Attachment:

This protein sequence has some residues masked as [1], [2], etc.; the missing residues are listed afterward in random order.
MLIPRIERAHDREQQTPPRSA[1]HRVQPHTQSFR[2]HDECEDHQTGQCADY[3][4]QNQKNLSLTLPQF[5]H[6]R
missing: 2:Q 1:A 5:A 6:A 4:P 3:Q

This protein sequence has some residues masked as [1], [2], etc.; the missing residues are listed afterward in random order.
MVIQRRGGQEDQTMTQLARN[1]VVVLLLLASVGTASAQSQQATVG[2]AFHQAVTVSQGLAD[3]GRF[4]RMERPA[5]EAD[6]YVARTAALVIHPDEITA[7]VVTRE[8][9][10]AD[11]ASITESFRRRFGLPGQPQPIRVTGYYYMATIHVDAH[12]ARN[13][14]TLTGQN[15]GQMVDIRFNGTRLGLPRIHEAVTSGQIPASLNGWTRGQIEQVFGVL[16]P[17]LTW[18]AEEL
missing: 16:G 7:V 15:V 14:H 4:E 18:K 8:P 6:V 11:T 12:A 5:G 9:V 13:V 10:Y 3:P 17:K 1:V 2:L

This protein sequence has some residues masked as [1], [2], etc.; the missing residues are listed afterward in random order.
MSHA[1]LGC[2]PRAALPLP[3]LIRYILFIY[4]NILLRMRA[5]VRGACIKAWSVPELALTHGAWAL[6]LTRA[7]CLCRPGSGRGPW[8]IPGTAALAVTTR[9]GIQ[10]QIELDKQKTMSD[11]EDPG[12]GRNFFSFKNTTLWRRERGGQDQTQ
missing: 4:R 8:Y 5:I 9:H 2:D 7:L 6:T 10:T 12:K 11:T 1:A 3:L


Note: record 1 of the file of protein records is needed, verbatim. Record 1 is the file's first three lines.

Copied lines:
This protein sequence has some residues masked as [1], [2], etc.; the missing residues are listed afterward in random order.
MLIPRIERAHDREQQTPPRSA[1]HRVQPHTQSFR[2]HDECEDHQTGQCADY[3][4]QNQKNLSLTLPQF[5]H[6]R
missing: 2:Q 1:A 5:A 6:A 4:P 3:Q